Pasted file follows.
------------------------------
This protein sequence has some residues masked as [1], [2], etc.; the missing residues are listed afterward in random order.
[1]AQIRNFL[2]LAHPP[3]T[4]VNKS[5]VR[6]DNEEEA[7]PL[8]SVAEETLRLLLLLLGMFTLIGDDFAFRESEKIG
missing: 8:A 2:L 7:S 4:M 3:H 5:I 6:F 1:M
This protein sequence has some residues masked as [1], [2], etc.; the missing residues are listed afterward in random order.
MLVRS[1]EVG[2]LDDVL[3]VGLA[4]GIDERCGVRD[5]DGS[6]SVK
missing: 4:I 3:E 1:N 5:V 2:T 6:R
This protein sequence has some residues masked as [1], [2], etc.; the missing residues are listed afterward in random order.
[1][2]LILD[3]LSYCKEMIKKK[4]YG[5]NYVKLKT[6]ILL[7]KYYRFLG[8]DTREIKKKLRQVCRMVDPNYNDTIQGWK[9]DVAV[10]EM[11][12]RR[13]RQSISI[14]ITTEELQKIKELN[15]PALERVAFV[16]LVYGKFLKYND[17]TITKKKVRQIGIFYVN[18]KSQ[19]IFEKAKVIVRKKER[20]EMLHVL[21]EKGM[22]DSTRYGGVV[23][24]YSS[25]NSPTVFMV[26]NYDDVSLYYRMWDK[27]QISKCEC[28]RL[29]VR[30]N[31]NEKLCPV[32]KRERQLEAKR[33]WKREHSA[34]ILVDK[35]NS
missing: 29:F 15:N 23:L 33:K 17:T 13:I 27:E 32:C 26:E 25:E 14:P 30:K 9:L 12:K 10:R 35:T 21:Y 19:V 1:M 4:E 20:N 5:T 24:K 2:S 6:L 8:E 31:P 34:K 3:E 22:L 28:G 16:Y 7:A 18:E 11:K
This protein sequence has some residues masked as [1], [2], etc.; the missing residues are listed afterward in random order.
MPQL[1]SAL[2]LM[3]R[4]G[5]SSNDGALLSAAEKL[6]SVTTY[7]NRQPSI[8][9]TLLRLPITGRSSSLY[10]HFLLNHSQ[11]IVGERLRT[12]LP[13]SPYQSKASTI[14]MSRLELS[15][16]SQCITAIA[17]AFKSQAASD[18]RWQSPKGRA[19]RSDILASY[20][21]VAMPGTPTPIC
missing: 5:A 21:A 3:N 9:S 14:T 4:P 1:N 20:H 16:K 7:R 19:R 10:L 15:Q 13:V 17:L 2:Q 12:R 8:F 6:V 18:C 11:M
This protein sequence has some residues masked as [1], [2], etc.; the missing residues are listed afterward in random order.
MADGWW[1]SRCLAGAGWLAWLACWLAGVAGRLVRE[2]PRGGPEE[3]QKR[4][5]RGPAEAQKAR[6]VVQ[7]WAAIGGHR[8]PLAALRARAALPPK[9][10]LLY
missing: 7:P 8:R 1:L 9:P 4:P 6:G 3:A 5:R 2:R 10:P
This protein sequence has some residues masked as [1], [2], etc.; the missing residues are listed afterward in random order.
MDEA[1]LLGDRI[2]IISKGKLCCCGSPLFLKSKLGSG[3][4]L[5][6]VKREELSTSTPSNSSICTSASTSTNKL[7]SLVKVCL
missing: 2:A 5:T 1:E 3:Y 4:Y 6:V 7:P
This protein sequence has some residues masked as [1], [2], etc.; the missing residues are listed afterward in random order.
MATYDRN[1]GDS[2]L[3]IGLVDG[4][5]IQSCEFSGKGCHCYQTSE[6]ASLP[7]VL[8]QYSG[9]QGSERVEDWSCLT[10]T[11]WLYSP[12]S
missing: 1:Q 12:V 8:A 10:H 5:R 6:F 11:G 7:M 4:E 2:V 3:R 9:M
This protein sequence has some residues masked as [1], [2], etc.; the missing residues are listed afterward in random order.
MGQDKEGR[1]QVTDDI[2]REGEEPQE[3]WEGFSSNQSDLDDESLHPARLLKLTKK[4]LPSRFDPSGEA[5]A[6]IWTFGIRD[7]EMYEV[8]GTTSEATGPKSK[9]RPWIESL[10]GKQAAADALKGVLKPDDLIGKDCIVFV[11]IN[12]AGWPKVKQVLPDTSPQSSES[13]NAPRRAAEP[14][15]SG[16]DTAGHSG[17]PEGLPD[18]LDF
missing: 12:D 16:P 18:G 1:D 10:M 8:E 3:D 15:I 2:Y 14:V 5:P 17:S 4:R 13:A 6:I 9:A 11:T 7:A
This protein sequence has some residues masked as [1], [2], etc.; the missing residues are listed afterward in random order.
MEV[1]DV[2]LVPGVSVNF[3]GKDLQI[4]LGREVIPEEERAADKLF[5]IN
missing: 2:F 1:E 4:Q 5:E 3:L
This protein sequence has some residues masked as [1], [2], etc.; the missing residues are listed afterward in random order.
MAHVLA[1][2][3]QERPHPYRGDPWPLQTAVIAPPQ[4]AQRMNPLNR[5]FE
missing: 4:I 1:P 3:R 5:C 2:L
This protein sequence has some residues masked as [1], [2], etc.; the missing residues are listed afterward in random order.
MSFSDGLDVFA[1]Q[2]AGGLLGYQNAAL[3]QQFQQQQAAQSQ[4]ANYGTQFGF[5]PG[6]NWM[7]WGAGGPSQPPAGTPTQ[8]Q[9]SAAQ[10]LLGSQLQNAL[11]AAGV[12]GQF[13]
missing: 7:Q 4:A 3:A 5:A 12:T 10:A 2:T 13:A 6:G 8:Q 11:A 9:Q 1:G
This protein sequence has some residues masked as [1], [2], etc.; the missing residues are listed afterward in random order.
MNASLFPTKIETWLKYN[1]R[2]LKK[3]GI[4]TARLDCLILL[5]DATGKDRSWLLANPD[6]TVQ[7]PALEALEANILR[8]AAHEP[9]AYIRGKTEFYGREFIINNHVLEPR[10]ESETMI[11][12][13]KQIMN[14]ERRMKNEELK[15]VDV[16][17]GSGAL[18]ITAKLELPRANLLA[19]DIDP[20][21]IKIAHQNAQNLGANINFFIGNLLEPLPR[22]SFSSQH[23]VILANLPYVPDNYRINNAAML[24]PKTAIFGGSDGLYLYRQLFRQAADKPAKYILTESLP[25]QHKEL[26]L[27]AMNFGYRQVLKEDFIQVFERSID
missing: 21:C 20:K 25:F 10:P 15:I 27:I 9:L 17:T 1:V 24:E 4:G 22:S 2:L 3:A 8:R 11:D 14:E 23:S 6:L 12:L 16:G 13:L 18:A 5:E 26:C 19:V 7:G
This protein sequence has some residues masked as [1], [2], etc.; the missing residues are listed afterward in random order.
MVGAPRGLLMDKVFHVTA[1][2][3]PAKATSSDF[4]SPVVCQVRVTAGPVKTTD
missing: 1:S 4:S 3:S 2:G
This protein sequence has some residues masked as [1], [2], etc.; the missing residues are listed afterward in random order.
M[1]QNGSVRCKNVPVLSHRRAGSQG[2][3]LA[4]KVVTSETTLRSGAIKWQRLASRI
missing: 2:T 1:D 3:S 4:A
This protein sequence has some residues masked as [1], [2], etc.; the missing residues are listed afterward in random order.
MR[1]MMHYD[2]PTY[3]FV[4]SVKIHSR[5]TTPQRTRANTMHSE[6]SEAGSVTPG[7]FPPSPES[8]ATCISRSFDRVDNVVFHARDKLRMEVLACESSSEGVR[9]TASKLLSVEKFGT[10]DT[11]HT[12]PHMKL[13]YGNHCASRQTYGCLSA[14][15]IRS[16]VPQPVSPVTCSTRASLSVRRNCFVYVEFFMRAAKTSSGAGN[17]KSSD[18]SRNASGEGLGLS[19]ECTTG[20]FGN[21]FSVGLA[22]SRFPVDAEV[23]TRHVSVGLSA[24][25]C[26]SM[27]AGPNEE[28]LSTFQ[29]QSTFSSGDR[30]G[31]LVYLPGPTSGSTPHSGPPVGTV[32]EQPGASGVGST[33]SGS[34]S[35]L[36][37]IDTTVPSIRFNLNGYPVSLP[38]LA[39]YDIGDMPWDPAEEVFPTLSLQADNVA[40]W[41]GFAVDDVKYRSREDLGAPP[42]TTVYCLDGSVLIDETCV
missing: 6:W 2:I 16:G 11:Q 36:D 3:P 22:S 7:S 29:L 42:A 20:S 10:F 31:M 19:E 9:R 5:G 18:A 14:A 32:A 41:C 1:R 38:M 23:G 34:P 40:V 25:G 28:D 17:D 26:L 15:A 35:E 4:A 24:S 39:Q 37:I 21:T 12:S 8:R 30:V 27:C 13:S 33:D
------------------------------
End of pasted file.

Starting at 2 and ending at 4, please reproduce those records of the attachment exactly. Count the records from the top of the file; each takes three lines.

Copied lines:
This protein sequence has some residues masked as [1], [2], etc.; the missing residues are listed afterward in random order.
MLVRS[1]EVG[2]LDDVL[3]VGLA[4]GIDERCGVRD[5]DGS[6]SVK
missing: 4:I 3:E 1:N 5:V 2:T 6:R
This protein sequence has some residues masked as [1], [2], etc.; the missing residues are listed afterward in random order.
[1][2]LILD[3]LSYCKEMIKKK[4]YG[5]NYVKLKT[6]ILL[7]KYYRFLG[8]DTREIKKKLRQVCRMVDPNYNDTIQGWK[9]DVAV[10]EM[11][12]RR[13]RQSISI[14]ITTEELQKIKELN[15]PALERVAFV[16]LVYGKFLKYND[17]TITKKKVRQIGIFYVN[18]KSQ[19]IFEKAKVIVRKKER[20]EMLHVL[21]EKGM[22]DSTRYGGVV[23][24]YSS[25]NSPTVFMV[26]NYDDVSLYYRMWDK[27]QISKCEC[28]RL[29]VR[30]N[31]NEKLCPV[32]KRERQLEAKR[33]WKREHSA[34]ILVDK[35]NS
missing: 29:F 15:N 23:L 33:K 17:T 13:I 27:E 32:C 26:E 25:E 14:P 30:K 9:L 12:K 10:R 35:T 21:Y 19:V 1:M 4:E 20:N 5:T 24:K 2:S 6:L 8:E 31:P 34:K 3:E 22:L 28:G 16:Y 7:A 18:E 11:K
This protein sequence has some residues masked as [1], [2], etc.; the missing residues are listed afterward in random order.
MPQL[1]SAL[2]LM[3]R[4]G[5]SSNDGALLSAAEKL[6]SVTTY[7]NRQPSI[8][9]TLLRLPITGRSSSLY[10]HFLLNHSQ[11]IVGERLRT[12]LP[13]SPYQSKASTI[14]MSRLELS[15][16]SQCITAIA[17]AFKSQAASD[18]RWQSPKGRA[19]RSDILASY[20][21]VAMPGTPTPIC
missing: 5:A 21:A 3:N 9:S 14:T 4:P 1:N 20:H 16:K 7:R 19:R 10:L 15:Q 13:V 17:L 2:Q 12:R 8:F 6:V 18:C 11:M